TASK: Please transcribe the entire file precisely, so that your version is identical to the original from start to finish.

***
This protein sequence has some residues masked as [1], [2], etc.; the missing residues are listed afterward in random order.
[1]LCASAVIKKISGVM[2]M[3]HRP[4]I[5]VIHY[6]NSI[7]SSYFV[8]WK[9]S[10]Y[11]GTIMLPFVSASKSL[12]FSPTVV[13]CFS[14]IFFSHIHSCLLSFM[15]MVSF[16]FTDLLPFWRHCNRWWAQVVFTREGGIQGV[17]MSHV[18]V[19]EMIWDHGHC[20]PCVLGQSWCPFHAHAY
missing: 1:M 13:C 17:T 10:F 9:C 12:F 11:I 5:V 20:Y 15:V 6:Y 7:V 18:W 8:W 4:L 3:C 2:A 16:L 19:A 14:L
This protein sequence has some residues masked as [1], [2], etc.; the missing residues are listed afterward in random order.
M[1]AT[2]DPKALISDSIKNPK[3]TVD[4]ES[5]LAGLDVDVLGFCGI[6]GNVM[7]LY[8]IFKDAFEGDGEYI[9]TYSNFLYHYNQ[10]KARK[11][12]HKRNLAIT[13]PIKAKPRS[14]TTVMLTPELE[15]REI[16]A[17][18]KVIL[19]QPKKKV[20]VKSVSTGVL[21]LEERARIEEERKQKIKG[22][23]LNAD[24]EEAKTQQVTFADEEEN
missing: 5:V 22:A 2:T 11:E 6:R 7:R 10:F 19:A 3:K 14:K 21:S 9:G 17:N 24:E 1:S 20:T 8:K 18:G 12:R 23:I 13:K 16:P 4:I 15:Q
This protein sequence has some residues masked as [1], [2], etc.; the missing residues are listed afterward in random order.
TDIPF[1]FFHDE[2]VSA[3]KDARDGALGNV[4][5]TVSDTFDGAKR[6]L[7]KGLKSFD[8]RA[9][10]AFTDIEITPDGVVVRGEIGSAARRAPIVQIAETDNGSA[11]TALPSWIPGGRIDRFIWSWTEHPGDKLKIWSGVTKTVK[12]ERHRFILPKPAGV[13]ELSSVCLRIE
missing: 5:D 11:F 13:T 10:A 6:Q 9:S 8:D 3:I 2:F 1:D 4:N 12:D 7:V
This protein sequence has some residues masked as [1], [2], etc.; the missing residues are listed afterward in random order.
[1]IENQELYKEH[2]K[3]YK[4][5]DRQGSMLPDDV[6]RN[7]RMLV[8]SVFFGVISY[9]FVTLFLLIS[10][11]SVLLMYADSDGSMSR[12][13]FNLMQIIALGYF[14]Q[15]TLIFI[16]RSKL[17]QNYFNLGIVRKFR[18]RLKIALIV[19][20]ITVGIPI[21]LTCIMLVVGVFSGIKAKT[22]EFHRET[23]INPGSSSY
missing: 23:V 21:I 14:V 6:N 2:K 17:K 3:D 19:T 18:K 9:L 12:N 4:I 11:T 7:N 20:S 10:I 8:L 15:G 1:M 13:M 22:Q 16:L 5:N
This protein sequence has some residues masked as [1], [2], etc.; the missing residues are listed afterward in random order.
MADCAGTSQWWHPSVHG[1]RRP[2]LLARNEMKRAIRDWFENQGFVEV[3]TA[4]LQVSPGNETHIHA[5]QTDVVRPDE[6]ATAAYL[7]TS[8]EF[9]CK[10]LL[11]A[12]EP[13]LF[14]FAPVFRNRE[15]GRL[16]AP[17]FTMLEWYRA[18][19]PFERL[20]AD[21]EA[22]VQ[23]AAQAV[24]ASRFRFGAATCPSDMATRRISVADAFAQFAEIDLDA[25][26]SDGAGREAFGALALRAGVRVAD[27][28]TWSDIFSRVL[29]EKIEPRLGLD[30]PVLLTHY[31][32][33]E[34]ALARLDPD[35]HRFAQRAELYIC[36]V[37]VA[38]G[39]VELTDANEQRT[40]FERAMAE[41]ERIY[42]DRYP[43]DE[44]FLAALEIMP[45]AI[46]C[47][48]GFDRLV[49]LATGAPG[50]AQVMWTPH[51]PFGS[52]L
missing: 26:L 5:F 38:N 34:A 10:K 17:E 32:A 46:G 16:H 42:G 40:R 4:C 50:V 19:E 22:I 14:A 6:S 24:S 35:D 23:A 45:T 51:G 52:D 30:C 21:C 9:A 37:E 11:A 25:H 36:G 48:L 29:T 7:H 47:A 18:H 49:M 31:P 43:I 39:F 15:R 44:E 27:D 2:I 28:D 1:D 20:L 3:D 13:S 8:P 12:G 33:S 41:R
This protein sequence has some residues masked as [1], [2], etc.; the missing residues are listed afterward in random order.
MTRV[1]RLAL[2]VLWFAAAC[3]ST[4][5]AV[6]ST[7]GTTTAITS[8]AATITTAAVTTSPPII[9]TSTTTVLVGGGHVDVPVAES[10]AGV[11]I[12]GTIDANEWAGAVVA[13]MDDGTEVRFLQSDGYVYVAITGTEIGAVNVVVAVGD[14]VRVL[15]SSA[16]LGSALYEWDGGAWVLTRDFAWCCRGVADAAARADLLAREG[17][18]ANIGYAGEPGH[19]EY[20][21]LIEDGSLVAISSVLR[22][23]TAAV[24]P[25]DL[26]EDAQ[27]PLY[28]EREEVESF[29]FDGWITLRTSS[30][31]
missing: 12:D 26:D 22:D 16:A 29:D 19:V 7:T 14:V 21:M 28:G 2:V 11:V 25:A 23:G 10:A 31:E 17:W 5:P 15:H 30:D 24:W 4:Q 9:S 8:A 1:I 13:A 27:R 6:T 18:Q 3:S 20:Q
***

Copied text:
This protein sequence has some residues masked as [1], [2], etc.; the missing residues are listed afterward in random order.
[1]LCASAVIKKISGVM[2]M[3]HRP[4]I[5]VIHY[6]NSI[7]SSYFV[8]WK[9]S[10]Y[11]GTIMLPFVSASKSL[12]FSPTVV[13]CFS[14]IFFSHIHSCLLSFM[15]MVSF[16]FTDLLPFWRHCNRWWAQVVFTREGGIQGV[17]MSHV[18]V[19]EMIWDHGHC[20]PCVLGQSWCPFHAHAY
missing: 1:M 13:C 17:T 10:F 9:C 12:F 11:I 5:V 20:Y 15:V 6:Y 7:V 18:W 8:W 4:L 3:C 2:A 16:L 19:A 14:L
This protein sequence has some residues masked as [1], [2], etc.; the missing residues are listed afterward in random order.
M[1]AT[2]DPKALISDSIKNPK[3]TVD[4]ES[5]LAGLDVDVLGFCGI[6]GNVM[7]LY[8]IFKDAFEGDGEYI[9]TYSNFLYHYNQ[10]KARK[11][12]HKRNLAIT[13]PIKAKPRS[14]TTVMLTPELE[15]REI[16]A[17][18]KVIL[19]QPKKKV[20]VKSVSTGVL[21]LEERARIEEERKQKIKG[22][23]LNAD[24]EEAKTQQVTFADEEEN
missing: 5:V 22:A 2:T 11:E 6:R 7:R 10:F 19:A 3:K 14:K 21:S 9:G 17:N 24:E 1:S 20:T 8:K 18:G 12:R 23:I 13:K 16:P 4:I 15:Q
This protein sequence has some residues masked as [1], [2], etc.; the missing residues are listed afterward in random order.
TDIPF[1]FFHDE[2]VSA[3]KDARDGALGNV[4][5]TVSDTFDGAKR[6]L[7]KGLKSFD[8]RA[9][10]AFTDIEITPDGVVVRGEIGSAARRAPIVQIAETDNGSA[11]TALPSWIPGGRIDRFIWSWTEHPGDKLKIWSGVTKTVK[12]ERHRFILPKPAGV[13]ELSSVCLRIE
missing: 5:D 11:F 13:T 10:A 6:Q 9:S 8:D 3:I 2:F 1:D 4:N 12:D 7:V
This protein sequence has some residues masked as [1], [2], etc.; the missing residues are listed afterward in random order.
[1]IENQELYKEH[2]K[3]YK[4][5]DRQGSMLPDDV[6]RN[7]RMLV[8]SVFFGVISY[9]FVTLFLLIS[10][11]SVLLMYADSDGSMSR[12][13]FNLMQIIALGYF[14]Q[15]TLIFI[16]RSKL[17]QNYFNLGIVRKFR[18]RLKIALIV[19][20]ITVGIPI[21]LTCIMLVVGVFSGIKAKT[22]EFHRET[23]INPGSSSY
missing: 23:V 21:I 14:V 6:N 2:K 17:K 3:D 19:T 18:K 9:L 12:N 4:I 11:T 7:N 20:S 10:I 8:L 15:G 1:M 13:M 22:Q 16:L 5:N
This protein sequence has some residues masked as [1], [2], etc.; the missing residues are listed afterward in random order.
MADCAGTSQWWHPSVHG[1]RRP[2]LLARNEMKRAIRDWFENQGFVEV[3]TA[4]LQVSPGNETHIHA[5]QTDVVRPDE[6]ATAAYL[7]TS[8]EF[9]CK[10]LL[11]A[12]EP[13]LF[14]FAPVFRNRE[15]GRL[16]AP[17]FTMLEWYRA[18][19]PFERL[20]AD[21]EA[22]VQ[23]AAQAV[24]ASRFRFGAATCPSDMATRRISVADAFAQFAEIDLDA[25][26]SDGAGREAFGALALRAGVRVAD[27][28]TWSDIFSRVL[29]EKIEPRLGLD[30]PVLLTHY[31][32][33]E[34]ALARLDPD[35]HRFAQRAELYIC[36]V[37]VA[38]G[39]VELTDANEQRT[40]FERAMAE[41]ERIY[42]DRYP[43]DE[44]FLAALEIMP[45]AI[46]C[47][48]GFDRLV[49]LATGAPG[50]AQVMWTPH[51]PFGS[52]L
missing: 26:L 5:F 38:N 34:A 10:K 17:E 32:A 46:G 16:H 42:G 40:R 4:C 50:V 19:E 22:I 14:A 6:S 24:S 35:D 23:A 45:T 51:G 52:D 30:C 21:C 9:A 37:E 11:A 25:H 36:G 48:L 29:T 7:H 47:A 18:H 49:M 31:P 43:I 39:F 15:R 44:E 27:D 2:I 28:D 1:D 20:L 3:D 13:S 8:P 12:G 33:S 41:R
This protein sequence has some residues masked as [1], [2], etc.; the missing residues are listed afterward in random order.
MTRV[1]RLAL[2]VLWFAAAC[3]ST[4][5]AV[6]ST[7]GTTTAITS[8]AATITTAAVTTSPPII[9]TSTTTVLVGGGHVDVPVAES[10]AGV[11]I[12]GTIDANEWAGAVVA[13]MDDGTEVRFLQSDGYVYVAITGTEIGAVNVVVAVGD[14]VRVL[15]SSA[16]LGSALYEWDGGAWVLTRDFAWCCRGVADAAARADLLAREG[17][18]ANIGYAGEPGH[19]EY[20][21]LIEDGSLVAISSVLR[22][23]TAAV[24]P[25]DL[26]EDAQ[27]PLY[28]EREEVESF[29]FDGWITLRTSS[30][31]
missing: 12:D 26:D 22:D 16:A 29:D 19:V 7:T 14:V 21:M 28:G 2:V 11:V 25:A 23:G 10:A 31:E 17:W 5:P 15:H 30:D 24:W 4:Q 9:S 8:A 1:I 13:A 27:R 6:T 18:Q 3:S 20:Q